When Disney producers sought advice about how to portray the cartoon version of the flesh-and-blood Pocahontas, anthropologist Helen Rountree figured they wouldn’t be interested in what she had to say.
“For starters, Pocahontas was naked and bald when she first encountered John Smith. You wouldn’t want to put that in your film, would you?” Rountree asked Disney three years ago, when the project was still on the drawing board.
In Pocahontas’ day, pre-pubescent girls of her tribe generally had shaved heads and went about unclothed. One of the few historically reliable accounts of Pocahontas describes her turning stark-naked cartwheels around the settlers’ stockade, provoking the men inside.
It did not surprise Rountree, who teaches at Old Dominion University in Norfolk, Va., that once Hollywood had its way with Pocahontas, the wild child of the Chesapeake would be transformed into a buckskin-clad Barbie--doe-eyed, docile and utterly romantic.
Disney’s animated morality tale may sidestep the historical facts, but few parents would object to its message that nature is good, greed is bad and the impulse to make peace is a paramount virtue.
Yet as the legend of Pocahontas and John Smith resurfaces in popular culture as a politically correct, eco-friendly romance, it’s clear that this fractured fairy tale of the first encounter between English settlers and tribal people reveals much more about the desires, virtues and values of the present than it does about the past.
“Most of the natives of Virginia claim to be descendants of Pocahontas: there’s a reason for that,” said literary critic Diane Krumrey, who has done extensive research at Princeton University on the many ways the Pocahontas story has been told.
“Americans need to retell the story of the first contact between Euro-English settlers and Native Americans to make it a loving, interactive and mutually satisfying encounter,” she said, “to knit themselves into the landscape with a love story that would produce a true American progeny.”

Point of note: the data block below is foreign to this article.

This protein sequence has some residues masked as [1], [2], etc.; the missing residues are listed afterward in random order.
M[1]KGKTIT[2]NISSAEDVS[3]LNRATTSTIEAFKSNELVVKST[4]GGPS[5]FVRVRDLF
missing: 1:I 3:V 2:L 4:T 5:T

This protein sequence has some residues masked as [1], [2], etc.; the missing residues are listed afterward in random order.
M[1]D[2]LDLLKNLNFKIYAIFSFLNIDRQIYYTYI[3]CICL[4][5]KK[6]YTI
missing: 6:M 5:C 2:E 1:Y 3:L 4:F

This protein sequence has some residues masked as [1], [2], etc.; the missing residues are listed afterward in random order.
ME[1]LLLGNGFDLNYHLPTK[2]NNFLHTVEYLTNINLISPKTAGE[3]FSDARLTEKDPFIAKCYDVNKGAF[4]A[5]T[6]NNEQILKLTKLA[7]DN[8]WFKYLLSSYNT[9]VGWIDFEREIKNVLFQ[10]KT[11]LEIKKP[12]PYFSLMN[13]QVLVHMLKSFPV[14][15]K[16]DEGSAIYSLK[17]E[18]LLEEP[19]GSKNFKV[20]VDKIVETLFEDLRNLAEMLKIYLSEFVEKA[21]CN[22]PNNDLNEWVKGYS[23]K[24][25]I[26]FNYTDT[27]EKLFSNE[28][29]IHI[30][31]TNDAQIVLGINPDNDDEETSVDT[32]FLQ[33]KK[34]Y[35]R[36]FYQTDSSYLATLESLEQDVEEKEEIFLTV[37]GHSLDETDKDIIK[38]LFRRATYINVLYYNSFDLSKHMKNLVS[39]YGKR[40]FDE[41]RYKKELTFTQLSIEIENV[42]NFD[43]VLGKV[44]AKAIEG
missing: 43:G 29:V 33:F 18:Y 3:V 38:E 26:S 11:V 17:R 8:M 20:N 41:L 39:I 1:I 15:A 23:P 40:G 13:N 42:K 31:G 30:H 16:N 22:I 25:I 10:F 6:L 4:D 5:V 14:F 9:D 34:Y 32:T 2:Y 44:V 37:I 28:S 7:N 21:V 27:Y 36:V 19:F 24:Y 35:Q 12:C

In some ways the real-life Pocahontas--who ultimately was captured by the English, married to a colonist, baptized an Anglican, renamed Rebecca, dressed in elegant gowns and presented to London society as a “civilized savage"--was as much a cultural artifact as the legends that have grown up around her.
There is no real evidence, for instance, that Pocahontas saved John Smith from the wrath of her father. Most historians believe Smith fabricated the tale long after Pocahontas’ death to capitalize on her fame.
And although John Rolfe, the English widower who ultimately married Pocahontas and fathered her child, publicly professed his enduring love for the Indian princess, Rountree and Krumrey say theirs was essentially a marriage of political convenience, designed to usher in a period of peace.
“She became a real political volleyball,” Krumrey says of the historical Pocahontas, who died of smallpox at the age of 23.
Paula Gunn-Allen, a member of the Pueblo Laguna Sioux tribe and a UCLA professor of literature, sees some advantages to Disney’s retelling of the Pocahontas tale. But she, too, is troubled that Hollywood’s sexual stereotyping eclipses much of the power women held in native cultures.
“At least the little ones will learn that this group of people had an effect on colonial life,” said Gunn-Allen, author of several books on the spirituality of tribal women.
But her idea of a politically correct animated feature on Pocahontas is significantly different from Disney’s.
“I would set the movie in the village and I’d portray the settlers as they actually were--little, bitty white guys, filthy, because they never bathed, continually scratching themselves because of the lice they carried,” she says.
“The Indians, who bathed even their children every morning in cold water, would reach out a helping hand to these derelict, disease-ridden and homeless boat people.”
Gunn-Allen’s imagined film would go further than Disney’s, which ends as Pocahontas and Smith are parted, to face separately an uncertain future.
She would examine the year Pocahontas spent locked in a dungeon in the English stockade, then look critically at the life she lived in London and her conversion to Christianity.
“In the end, I wonder if she ended up a happy Christian. . . ,” Gunn-Allen said. “It’s unclear whether she ever really wanted to be baptized. She is silent on this, because she wasn’t writing the history of her own life.”